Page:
9th Dec 2022

Jihadist and far-right killers most dangerous in EU

  • IS, which was responsible for the Brussels bombings in 2016, is still targeting Europeans (Photo: Eric Maurice)

Jihadist and far-right extremists were the most lethal, but Northern Irish nationalists also posed a threat, according to a new EU report on terrorism.

The killing of 17 EU civilians in Sri Lanka on Easter Sunday last year showed that "the so-called Islamic State (IS) still looks to conduct large-scale attacks targeting EU citizens", Europol, the EU's joint police agency in The Hague, said on Tuesday (23 June).

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  • Popularity of far-right, including antisemitic, ideology also posed threat (Photo: nhojerp)

IS, which used to control parts of the Middle East, was also responsible for the Paris shootings in 2015 and the Brussels bombs in 2016, as well as a string of smaller attacks in France and Germany in recent years.

It had now become a "covert insurgent group operating in Iraq and Syria", but still had "a global network of affiliates", including Al-Qaeda, which was best known for the 9/11 attacks 19 years ago, but which also "displayed its intent and ambition to strike Western targets" today.

And in times before the pandemic was on everybody's minds, a "pro-IS group", in 2019, "launched a campaign via a cloud-based instant messaging service promoting the use of biological weapons" against Westerners.

The threat to Europe could get worse if the "hundreds of European citizens with links to IS" who were still fighting in Iraq and Syria were to trickle back home, Europol noted.

It was also getting worse due to the situation in European prisons, were jihadist inmates were radicalising other Muslims.

"In many EU member states, a number of radicalised individuals will soon be released, thereby increasing the security threat," Europol said.

Belgium, Denmark, France, the Netherlands, and Spain were especially seized of the problem, with up to 1,400 radicalised individuals reported in French jails.

But jihadist ideology and bomb-making and other murder manuals online meant lone individuals, who committed most of last year's attacks, were also "self-radicalising", Europol said.

Jihadists were, in any case, responsible for 10 out of the 13 deaths and most of the injuries caused by "terrorists" on EU territory last year, Europol noted.

Most of the attackers were young men aged 16 to 28, who had prior criminal records, and who were born in EU states.

Far-right terrorism

But far-right extremists also killed three people in Germany and posed an increasing danger in Belgium, France, Hungary, Lithuania, Poland, Norway, Slovenia, and the UK.

The growing popularity of white-supremacist and other forms of hate-speech "built on xenophobia, hatred for Jews and Muslims, and anti-immigration sentiments" also meant right-wing loners were self-radicalising, Europol warned.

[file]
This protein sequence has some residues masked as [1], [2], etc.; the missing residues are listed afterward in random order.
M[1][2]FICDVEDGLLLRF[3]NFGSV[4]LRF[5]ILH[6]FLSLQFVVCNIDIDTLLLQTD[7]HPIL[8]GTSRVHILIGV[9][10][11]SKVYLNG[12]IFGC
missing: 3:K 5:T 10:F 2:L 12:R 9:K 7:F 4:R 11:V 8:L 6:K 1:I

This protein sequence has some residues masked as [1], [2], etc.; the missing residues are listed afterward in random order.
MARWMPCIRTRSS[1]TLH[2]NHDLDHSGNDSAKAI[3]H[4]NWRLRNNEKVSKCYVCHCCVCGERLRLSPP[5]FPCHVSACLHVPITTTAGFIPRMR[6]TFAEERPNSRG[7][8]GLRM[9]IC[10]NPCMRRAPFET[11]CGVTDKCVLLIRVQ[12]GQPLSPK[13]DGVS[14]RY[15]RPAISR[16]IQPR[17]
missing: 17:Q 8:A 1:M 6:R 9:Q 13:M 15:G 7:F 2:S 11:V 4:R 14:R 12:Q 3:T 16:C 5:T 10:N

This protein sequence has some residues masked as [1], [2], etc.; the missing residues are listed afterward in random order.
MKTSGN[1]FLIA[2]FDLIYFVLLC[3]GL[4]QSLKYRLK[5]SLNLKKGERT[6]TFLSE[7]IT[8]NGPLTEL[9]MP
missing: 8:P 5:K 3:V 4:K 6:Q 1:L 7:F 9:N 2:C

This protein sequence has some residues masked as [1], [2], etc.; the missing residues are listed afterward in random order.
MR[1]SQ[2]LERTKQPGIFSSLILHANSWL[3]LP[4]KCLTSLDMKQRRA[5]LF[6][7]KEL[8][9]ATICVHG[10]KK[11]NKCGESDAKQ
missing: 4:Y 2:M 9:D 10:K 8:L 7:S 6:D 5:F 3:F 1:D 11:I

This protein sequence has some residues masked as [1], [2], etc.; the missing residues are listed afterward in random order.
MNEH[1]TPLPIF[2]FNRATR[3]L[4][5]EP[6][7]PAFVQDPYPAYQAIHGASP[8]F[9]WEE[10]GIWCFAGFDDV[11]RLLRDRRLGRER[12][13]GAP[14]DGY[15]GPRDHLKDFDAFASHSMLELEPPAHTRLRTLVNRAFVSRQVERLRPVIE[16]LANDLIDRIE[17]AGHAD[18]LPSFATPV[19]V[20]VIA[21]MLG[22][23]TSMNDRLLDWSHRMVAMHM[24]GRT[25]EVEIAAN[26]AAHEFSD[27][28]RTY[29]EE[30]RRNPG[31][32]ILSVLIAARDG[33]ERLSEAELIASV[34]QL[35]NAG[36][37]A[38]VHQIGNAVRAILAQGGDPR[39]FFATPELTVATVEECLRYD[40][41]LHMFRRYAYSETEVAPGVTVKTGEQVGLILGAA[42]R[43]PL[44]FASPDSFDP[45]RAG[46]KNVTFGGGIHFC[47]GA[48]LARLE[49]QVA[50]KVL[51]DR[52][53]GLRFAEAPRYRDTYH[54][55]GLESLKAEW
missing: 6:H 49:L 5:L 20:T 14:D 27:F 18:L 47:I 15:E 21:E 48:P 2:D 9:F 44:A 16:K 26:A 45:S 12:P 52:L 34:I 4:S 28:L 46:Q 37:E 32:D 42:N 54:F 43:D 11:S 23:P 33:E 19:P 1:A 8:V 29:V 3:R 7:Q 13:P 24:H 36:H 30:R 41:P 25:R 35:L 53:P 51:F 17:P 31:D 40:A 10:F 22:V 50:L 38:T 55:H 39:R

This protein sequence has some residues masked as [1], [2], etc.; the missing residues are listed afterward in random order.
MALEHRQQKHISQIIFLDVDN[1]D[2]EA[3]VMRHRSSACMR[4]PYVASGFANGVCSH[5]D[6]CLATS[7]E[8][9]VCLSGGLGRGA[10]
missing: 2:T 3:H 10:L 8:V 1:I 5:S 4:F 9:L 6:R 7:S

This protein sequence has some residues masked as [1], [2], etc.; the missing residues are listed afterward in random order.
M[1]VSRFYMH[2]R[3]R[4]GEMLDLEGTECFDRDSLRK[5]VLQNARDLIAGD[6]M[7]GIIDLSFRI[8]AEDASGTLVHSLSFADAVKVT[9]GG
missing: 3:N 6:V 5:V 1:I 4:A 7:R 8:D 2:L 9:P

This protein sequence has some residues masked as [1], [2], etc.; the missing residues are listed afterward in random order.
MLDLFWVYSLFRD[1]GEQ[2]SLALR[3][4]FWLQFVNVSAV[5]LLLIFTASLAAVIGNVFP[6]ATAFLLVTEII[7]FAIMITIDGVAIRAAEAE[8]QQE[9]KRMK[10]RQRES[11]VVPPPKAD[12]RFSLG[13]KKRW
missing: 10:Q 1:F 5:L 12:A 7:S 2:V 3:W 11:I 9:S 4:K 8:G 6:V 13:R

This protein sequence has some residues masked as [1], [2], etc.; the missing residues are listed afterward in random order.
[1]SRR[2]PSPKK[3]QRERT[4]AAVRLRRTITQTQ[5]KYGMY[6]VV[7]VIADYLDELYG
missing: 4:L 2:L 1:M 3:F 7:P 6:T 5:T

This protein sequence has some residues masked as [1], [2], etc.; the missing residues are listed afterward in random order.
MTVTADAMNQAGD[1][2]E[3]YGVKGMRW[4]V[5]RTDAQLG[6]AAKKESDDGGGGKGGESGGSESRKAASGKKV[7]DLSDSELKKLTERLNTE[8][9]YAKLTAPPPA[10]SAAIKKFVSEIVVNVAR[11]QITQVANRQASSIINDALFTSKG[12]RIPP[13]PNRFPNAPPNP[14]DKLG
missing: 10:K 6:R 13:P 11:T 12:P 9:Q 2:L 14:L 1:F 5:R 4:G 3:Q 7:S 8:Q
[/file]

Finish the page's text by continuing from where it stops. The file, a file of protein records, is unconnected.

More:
And the wave of attacks, which started in Christchurch in New Zealand on 15 March last year, inspiring others in the US, Norway, and Germany, showed the danger of far-right "transnational online communities".

Loners aside, others were forming "paramilitary groups, pretexting the impotence of the state to protect the population against the perceived threat from Islam and immigration".

Meanwhile, "in left-wing and anarchist extremist circles, the readiness to use violence also seems to be growing", Europol said.

The number of arrests and attacks from left-wing extremists rose, especially in Greece, Italy, and Spain.

But most of these were linked to "violent demonstrations and confrontations with security forces".

The largest overall number of terrorist attacks came from "ethno-nationalist" groups, especially dissident republican ones in Northern Ireland throwing around Molotov cocktails.

These mostly targeted property and did not claim any victims, but the incidents did indicate that if the EU and UK mismanaged Brexit, then the threat of a return to violence in the region was a substantial one.

Turkish groups

The EU also played host to two Turkish groups and a Sri Lankan one planning attacks abroad, Europol said.

"The Kurdish separatist terrorist group Partiya Karkerên Kurdistanê continued using EU territory for propaganda, recruitment, fundraising, and logistical support activities," it said.

"The Turkish Marxist-Leninist terrorist organisation Devrimci Halk Kurtuluş Partisi-Cephesi" was also using the EU as a "logistical base".

And "suspected members of the Liberation Tigers of Tamil Eelam were arrested in Germany on charges of serious criminal offences in Sri Lanka."

Looking at events in 2020, the counter-pandemic lockdowns in Europe were likely to have changed the picture, but not for the better, Europol added.

And as EU leaders haggled on how to divide coronavirus-rescue funds, if the bailouts failed, then the socio-economic impact of the pandemic had "the potential to further fuel the radicalisation of some individuals, regardless of their ideological persuasion," Europol said.

Internal EU report: Far-right terrorist attacks rise

An internal document drafted from the EU presidency highlights a rise in attacks by right-wing terrorists. The paper says the algorithms behind social media giants not only fuels violent radicalisation but also spreads right-wing violent extremist ideology.

More jihadi attacks likely in Europe, Europol says

The European joint police agency said that the group had shifted focus to so-called soft targets, because indiscriminate attacks on ordinary people have shown most successful in terrorising public opinion.


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